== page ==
"A pause. He was observing the effect his words had produced. His face remains in my memory to this day. A tall man, in his thirties, crime written all over his forehead and his gaze. He looked at us as one would a pack of leprous dogs clinging to life."

Eliezer meets this unnamed SS officer after arriving at Auschwitz’s main camp. The fact that the officer takes interest in “the effect his words had produced” highlights his extremely manipulative character, one which seems to take pleasure in inflicting pain on others. The metaphor that Eliezer uses to describe the officer’s gaze also highlights his inherent inhumanity as he considers the prisoners as if they were diseased and deformed dogs. Although the wording itself comes from Eliezer’s narration, the use of dehumanizing language in relation to the officer’s attitude suggests that he rejects the humanity of his prisoners. 

"Idek was on edge, he had trouble restraining himself. Suddenly, he exploded. The victim this time was my father…And he began beating him with an iron bar. At first, my father simply doubled over under the blows, but then he seemed to break in two like an old tree struck by lightning." 

Idek, a man known for his aggressive outbursts, is a Kapo and is in charge of Eliezer’s work unit in Buna. In this scene, Eliezer watches as Idek unleashes his anger on Shlomo, an act which reveals a particularly brutal side of human nature. The fact that Eliezer describes his father as appearing to “break in two like an old tree” also highlights the way in which this attack dehumanizes the victim. Idek strips Eliezer’s father of his humanity in this moment by treating him like an object on which he can exert violence.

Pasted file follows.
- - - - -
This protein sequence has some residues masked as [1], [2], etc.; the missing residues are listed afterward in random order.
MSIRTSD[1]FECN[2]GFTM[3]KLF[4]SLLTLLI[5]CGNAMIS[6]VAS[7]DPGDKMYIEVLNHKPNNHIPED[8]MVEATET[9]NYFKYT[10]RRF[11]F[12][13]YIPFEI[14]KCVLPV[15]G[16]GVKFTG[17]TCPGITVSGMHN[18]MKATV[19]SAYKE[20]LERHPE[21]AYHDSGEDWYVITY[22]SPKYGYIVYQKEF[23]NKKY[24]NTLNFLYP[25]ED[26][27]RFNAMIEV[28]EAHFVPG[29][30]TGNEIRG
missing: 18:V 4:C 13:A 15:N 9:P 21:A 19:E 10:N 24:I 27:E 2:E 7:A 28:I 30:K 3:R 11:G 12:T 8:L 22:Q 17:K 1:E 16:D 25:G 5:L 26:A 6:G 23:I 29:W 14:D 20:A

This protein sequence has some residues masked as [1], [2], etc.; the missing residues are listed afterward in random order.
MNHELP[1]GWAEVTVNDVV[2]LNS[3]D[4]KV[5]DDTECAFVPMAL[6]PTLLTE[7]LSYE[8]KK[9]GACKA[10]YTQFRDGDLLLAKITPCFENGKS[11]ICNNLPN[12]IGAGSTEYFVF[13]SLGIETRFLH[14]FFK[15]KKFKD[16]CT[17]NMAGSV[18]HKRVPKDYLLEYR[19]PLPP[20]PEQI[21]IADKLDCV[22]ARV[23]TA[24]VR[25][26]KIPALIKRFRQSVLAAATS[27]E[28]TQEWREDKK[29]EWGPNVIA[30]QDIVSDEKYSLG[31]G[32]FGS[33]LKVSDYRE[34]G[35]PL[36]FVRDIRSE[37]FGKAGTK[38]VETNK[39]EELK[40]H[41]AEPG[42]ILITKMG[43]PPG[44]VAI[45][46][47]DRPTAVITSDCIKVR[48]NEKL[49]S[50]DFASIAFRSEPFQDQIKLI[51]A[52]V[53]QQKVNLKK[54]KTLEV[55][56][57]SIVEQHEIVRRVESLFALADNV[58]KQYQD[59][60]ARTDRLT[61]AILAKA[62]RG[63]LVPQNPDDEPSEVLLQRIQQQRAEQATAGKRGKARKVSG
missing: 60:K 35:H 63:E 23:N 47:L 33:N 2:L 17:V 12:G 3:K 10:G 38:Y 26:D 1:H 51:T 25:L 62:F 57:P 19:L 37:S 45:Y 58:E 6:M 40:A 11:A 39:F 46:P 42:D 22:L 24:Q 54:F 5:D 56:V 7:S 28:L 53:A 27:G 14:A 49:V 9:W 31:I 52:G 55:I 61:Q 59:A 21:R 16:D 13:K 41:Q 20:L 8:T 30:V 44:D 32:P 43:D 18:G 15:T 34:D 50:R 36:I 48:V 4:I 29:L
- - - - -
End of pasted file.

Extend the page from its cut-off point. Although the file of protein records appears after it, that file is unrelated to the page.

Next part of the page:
"The SS made us increase our pace. ‘Faster, you tramps, you flea-ridden dogs!’…They had orders to shoot anyone who could not sustain the pace. Their fingers on the triggers, they did not deprive themselves of the pleasure. If one of us stopped for a second, a quick shot eliminated the filthy dog." 

As the prisoners march through the snow during their evacuation from Buna, Eliezer hears SS officers describe them as “tramps” and “flea-ridden dogs,” terms which emphasize the lack of regard for their humanity. The fact that the officers take pleasure in shooting those who are weak and struggling also highlights the extremeness of their dehumanizing gaze. Not only will they degrade and berate those who they deem inferior to themselves, but they will readily eliminate those lives altogether.

"In the wagon where the bread had landed, a battle had ensued. Men were hurling themselves against each other, trampling, tearing at and mauling each other. Beasts of prey unleashed, animal hate in their eyes. An extraordinary vitality possessed them, sharpening their teeth and nails." 

This scene occurs when a German laborer tosses a crust of bread into a passing train car full of prisoners on its way from Gleiwitz to central Germany. While earlier moments in the novel highlight the ways in which the Nazis and camp officers dehumanize the prisoners, the fight over bread extends the notion of inhumane behavior to the prisoners themselves. These men have essentially become the thing that their captors viciously treated them as: non-humans. The animalistic language in this passage works to emphasize the dominance of survival instincts over any form of human compassion.